0239 GMT April 21, 2021
Signaling that the new US president may be unlikely to loosen the screws on Venezuela anytime soon, the official emphasized that existing sanctions have enough special provisions to allow for humanitarian aid shipments to help Venezuelans cope with economic hardships and the COVID-19 pandemic.
But the official, speaking on condition of anonymity, claimed Maduro’s Socialist government has been “actively preventing the delivery of humanitarian assistance.”
This suggests that for now Biden is prepared to stick with the specific sanctions, including crippling oil-sector sanctions, imposed by former President Donald Trump on the OPEC nation, despite the failure to force Maduro from power.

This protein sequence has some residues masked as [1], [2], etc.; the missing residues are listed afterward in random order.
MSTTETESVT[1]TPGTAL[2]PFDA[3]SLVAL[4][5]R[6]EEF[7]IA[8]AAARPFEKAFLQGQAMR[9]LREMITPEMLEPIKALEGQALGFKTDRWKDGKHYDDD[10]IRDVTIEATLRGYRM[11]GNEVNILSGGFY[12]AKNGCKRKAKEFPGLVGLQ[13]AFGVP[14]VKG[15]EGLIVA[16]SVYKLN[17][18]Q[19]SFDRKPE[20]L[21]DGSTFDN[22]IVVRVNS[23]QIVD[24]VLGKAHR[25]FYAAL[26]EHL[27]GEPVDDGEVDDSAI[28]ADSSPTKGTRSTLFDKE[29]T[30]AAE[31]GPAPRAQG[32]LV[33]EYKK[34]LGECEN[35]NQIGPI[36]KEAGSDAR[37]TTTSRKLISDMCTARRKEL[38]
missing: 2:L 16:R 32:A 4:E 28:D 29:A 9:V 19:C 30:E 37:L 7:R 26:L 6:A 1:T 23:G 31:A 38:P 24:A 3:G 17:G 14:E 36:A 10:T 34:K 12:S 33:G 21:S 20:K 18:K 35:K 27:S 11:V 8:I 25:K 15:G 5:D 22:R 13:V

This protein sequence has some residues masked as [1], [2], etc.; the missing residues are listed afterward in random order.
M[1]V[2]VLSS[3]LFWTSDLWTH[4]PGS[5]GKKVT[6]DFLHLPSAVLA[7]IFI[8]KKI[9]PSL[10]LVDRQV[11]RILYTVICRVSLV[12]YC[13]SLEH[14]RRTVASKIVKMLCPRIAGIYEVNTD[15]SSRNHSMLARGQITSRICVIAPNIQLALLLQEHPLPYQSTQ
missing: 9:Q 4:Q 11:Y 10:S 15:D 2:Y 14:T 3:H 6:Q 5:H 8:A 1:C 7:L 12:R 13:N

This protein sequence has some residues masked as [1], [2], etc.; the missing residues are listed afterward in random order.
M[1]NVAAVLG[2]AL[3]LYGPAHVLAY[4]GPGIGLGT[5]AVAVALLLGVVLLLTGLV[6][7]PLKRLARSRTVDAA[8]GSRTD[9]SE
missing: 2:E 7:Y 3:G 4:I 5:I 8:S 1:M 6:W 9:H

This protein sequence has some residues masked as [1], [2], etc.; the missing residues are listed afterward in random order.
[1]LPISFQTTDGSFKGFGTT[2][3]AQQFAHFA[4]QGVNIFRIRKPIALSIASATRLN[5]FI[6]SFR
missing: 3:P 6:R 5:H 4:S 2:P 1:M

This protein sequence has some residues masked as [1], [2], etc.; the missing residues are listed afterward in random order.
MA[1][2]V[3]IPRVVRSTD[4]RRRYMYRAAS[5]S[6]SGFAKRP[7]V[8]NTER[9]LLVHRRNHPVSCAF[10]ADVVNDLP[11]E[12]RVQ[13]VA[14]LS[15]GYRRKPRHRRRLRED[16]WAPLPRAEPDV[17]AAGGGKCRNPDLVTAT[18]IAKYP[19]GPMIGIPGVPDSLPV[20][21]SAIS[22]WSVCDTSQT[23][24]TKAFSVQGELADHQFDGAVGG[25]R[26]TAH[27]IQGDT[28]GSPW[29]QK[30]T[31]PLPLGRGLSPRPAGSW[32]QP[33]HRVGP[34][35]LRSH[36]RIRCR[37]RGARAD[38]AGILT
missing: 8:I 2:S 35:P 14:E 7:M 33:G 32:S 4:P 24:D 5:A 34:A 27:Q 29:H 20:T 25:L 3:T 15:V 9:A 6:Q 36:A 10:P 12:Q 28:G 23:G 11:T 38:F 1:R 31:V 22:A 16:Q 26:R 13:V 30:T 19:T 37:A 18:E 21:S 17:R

But Biden, by contrast, intends to move away from the mostly unilateral approach of Trump’s “maximum pressure” campaign and enlist more countries to help seek a diplomatic solution, the official said in an interview.
Biden’s administration has made clear it will continue to recognize opposition leader Juan Guaido as Venezuela’s interim president. Dozens of countries have backed Guaido’s claim following Maduro’s re-election in 2018.
Maduro, who calls Guaido a US puppet, has shown no signs of giving ground. Having retained support of the military as well as Russia, China, Cuba and Iran, he has rejected or ignored previous demands for such concessions.
The official did not specify what steps Maduro would need to make but said he could not be allowed to use negotiations as a “delaying tactic” to consolidate power and divide the opposition.